Binding: stitched into the original parchment cover with title “Regla de la P[a]sio[n]” in large letters, the R with decorative extensions, above a large cross in green ink, entwined with the snake and in the margins apparently the instruments of the Passion.
Condition: rubbing and staining, vertical crease from folding causing occasional erasure of text, outer edge of first page somewhat rubbed affecting legibility of text (some words at line ends helpfully written over in a later hand), the inks used in the last two leaves quite faded; wrapper worn and darkened, with tears at top and 3 small holes in lower cover.
Provenance: Confraternity of the Holy Cross of Horcajada; purchased in France (with export licence). ***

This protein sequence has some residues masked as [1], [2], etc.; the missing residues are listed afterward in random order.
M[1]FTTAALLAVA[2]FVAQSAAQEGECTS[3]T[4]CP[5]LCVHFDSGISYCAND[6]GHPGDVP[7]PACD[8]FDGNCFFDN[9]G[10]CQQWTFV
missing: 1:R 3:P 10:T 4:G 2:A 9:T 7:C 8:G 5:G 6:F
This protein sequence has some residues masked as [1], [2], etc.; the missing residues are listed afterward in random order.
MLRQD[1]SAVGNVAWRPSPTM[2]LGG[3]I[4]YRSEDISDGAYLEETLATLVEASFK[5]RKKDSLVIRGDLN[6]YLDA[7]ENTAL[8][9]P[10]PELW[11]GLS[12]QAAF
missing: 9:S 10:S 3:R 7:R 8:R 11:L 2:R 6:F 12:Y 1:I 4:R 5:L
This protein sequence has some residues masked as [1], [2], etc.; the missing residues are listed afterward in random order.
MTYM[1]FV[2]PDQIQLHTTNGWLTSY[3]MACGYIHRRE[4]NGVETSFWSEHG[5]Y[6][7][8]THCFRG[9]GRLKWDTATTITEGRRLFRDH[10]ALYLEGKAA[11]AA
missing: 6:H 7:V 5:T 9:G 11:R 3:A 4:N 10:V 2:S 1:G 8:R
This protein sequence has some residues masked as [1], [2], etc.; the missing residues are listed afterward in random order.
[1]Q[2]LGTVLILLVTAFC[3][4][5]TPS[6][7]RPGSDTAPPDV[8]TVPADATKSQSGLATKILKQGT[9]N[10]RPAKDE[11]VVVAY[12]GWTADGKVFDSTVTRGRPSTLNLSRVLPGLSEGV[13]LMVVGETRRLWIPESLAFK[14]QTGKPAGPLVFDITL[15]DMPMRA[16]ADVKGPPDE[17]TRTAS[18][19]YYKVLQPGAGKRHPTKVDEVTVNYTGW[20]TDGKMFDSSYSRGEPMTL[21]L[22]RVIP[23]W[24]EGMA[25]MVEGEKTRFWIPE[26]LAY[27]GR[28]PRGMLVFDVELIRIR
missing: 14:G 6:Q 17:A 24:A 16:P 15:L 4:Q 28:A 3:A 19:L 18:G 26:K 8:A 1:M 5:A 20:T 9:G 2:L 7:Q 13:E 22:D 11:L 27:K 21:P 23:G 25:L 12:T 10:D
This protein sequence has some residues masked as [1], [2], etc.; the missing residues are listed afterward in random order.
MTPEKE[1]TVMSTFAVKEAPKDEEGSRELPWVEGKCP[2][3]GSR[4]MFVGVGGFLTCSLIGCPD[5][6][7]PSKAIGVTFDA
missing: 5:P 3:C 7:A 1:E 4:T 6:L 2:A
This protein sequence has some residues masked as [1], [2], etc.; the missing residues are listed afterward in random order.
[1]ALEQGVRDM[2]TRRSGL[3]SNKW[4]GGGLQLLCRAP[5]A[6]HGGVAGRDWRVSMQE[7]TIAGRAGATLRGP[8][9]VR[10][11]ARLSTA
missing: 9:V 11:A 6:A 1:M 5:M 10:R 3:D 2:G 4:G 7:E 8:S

A Spanish confraternity manuscript, containing the rules and statutes that governed the Confraternity of the Holy Cross (referred to as the Cofradía or Hermandad de la [Cruz], the word Cruz being supplied by a Maltese cross in red) of La Horcajada, a town located in Castile y León, in the province of Ávila. As in other Roman Catholic countries, confraternities or lay brotherhoods played a vital role in community life in Spain, functioning as mutual aid societies and venues for laypeople to express their piety and perform charitable acts. vernacular manuscript confraternity statutes from the iberian peninsula surface much more rarely than, for example, their italian counterparts, although it appears that Spain had a larger number of confraternities proportional to the population, especially in Castile y Leon, than the other Catholic lands. Virtually every community, including small villages, had at least one confraternity. While exact numbers of confraternities in sixteenth-century Spain are unknown, “studies carried out for a number of cities suggest that the number of confraternities and brotherhoods in the Hispanic kingdoms was larger than elsewhere in Catholic Europe.... The reasons behind the extraordinary popularity of confraternities and brotherhoods in the Hispanic kingdoms cannot yet be established, however, in view of the current state of research on the topic.... There has been a tendency for scholars to emphasize the confraternity as a primarily urban phenomenon, a reflection, perhaps, of their early development in Italy where they formed an essential part of civic and urban life. In the Hispanic kingdoms, however, these institutions were equally important in the religious and social life of the small village. Pastoral visitations carried out by the bishops of Cuenca during the sixteenth century found that `nearly every community had at least one brotherhood,’ even small villages of 500 inhabitants. A similar pattern prevailed in villages around Toledo during the late sixteenth century” (Callahan, pp. 18-19).